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Distillery Botanica’s head distiller was let loose in the garden to bottle its essence.
Closing the doors on their Sydney three-star restaurant, Martin Benn and Vicki Wild set their sights south.
Two Print Hall alumni. Three dining rooms. Many influences.
The Long Chim and Nahm chef's masterclass will translate his fiery Thai cooking to a home kitchen.
Join My Kitchen Rules star and celebrated Sydney chef Colin Fassnidge in this soul-warming session.
Surf’s up with esteemed Paper Daisy chef Ben Devlin, who in this session will be cooking his pan-roasted blue-eye with watercress and brown butter, and pipis.
One of South Australia’s best-regarded chefs, Jordan Theodoros is bringing his smart, big-flavoured cooking style to the Gourmet Institute series for 2017.
Chicken or pork? Kelly Eng takes on a food-truck challenge but fails to cement her millennial credentials.
Autumn weather signals the arrival of soups, broths, roasts and more hearty meals.
Baker extraordinaire Nadine Ingram of Sydney's Flour and Stone cooks up a sweet storm for Easter, including the much loved bakery's greatest hit.
The cauliflower is roasted until it starts to caramelise, which adds extra depth of flavour to this winning salad. Serve it warm or at room temperature.
What happens the morning after the World’s 50 Best Restaurants awards? We treat the chefs to a world-beating yum cha session, as Dani Valent discovers.
It's really important to seal the pastry well to prevent any seepage during cooking, and to trim the pastry soon after cooking. Let the tart cool in the tin before removing it, or it will crack.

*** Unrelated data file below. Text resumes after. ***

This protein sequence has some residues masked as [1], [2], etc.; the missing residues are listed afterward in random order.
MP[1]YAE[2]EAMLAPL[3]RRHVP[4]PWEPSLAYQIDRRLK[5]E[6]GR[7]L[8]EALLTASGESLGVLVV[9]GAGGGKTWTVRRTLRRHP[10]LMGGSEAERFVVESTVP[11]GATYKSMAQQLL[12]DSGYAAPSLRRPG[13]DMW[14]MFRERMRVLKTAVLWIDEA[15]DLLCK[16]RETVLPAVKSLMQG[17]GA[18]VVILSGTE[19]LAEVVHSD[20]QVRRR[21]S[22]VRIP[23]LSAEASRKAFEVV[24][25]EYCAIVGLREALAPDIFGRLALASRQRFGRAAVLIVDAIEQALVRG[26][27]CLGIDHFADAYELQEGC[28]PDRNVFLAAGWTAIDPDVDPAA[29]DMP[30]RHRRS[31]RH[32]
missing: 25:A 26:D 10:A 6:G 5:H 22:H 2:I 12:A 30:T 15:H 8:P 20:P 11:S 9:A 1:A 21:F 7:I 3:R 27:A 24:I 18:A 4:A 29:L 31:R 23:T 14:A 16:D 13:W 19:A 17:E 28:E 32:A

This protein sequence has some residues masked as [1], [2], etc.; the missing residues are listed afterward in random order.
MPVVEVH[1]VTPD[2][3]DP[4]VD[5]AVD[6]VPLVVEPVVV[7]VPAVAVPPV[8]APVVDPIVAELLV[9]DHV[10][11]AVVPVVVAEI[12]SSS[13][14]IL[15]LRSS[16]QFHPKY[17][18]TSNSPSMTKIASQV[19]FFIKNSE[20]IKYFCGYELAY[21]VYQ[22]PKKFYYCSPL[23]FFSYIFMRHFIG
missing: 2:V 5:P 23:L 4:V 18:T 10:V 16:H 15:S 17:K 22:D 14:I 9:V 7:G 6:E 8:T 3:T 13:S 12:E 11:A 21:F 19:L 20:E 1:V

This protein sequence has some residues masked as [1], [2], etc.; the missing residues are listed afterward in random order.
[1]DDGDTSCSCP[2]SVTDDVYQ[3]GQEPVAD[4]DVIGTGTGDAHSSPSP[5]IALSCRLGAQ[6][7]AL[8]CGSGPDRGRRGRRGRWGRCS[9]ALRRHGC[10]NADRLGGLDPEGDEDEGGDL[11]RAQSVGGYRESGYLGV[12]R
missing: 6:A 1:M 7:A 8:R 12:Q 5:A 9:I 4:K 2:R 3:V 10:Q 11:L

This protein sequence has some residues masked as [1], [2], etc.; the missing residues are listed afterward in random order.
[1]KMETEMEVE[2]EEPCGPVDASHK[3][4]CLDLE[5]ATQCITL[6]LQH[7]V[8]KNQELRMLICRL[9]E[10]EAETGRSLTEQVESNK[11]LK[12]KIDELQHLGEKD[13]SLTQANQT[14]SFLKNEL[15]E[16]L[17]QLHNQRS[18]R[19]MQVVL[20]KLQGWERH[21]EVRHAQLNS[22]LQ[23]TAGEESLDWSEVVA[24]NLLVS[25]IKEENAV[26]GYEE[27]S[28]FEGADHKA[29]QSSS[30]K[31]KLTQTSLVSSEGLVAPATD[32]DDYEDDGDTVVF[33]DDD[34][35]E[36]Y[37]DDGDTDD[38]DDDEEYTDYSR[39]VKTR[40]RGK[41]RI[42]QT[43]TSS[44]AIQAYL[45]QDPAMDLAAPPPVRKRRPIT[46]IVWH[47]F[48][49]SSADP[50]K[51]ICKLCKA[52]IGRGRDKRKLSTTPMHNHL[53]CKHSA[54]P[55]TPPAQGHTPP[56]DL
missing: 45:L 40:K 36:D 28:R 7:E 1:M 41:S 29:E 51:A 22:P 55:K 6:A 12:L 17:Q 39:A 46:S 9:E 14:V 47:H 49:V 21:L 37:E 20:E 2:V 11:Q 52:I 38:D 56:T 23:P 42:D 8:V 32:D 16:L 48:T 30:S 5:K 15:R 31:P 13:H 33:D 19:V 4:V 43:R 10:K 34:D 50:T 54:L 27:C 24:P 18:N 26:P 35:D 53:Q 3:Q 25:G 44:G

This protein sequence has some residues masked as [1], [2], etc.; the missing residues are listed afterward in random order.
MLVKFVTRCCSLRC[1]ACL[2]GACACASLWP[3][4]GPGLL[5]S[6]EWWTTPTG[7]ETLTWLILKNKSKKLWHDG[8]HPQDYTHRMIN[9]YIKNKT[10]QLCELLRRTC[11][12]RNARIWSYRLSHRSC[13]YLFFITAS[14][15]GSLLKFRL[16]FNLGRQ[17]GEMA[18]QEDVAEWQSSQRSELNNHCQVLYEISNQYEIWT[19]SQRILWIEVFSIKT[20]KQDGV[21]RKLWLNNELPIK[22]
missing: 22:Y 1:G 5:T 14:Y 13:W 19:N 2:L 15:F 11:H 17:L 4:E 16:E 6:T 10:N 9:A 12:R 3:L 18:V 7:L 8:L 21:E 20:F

This nicely textured salad transports well, making it ideal for picnics or to take to barbecues. The broccoli can be kept raw and shaved on a mandolin, too.
Leading chefs descend on Melbourne in April for The World’s 50 Best Restaurants. We asked local hospitality folk who they’d abduct for the day and where they’d take them to show off their city. There may be coffee, there may be culture, but in the end it’s cocktails.
The restaurant and hotel scene on Australia's favourite holiday island has never been more exciting and Australian chefs, owners and restaurateurs are leading the charge, writes Samantha Coomber.
Tree peonies, dahlias and dogwood blossoms are on the menu
for the festive table.
In 2013 Sophia Kaplan quit her coordinator job at a creative agency and moved to Paris to take up floristry. The opportunity to hang out with plants and flowers every day was just the kind of time out she needed, it turned out. These days when she's not on holiday picking wildflowers in the French Alps, she's wrangling branches of dogwood and crab-apple with dusty dahlias or clematis from her kitchen table in Sydney's Surry Hills.
What's the Sophia Kaplan signature?
I love using living plants rather than cut flowers and try to encourage clients to make this a part of their brief - it's a more natural style and lets the flowers be more themselves. And I use lots of strange-shaped foliage.
What is the most fulfilling part of your work?
To bring a sense of nature into your day in a way that focuses your attention on it is exciting, therapeutic and beautiful. That and constant change: there's no chance for any flower to become dull because they're never around for long enough.
Do you have any favourite blooms to work with over summer?
Beautifully scented garden roses, tree peonies and delicate flannel flowers. Dahlias will be peaking in December and will suit any occasion, too, and the dogwood blossoms will be turning into baby fruit, which is perfect for Christmas lunch or dinner parties.
Sophia Kaplan Plants & Flowers, 0449 877 277
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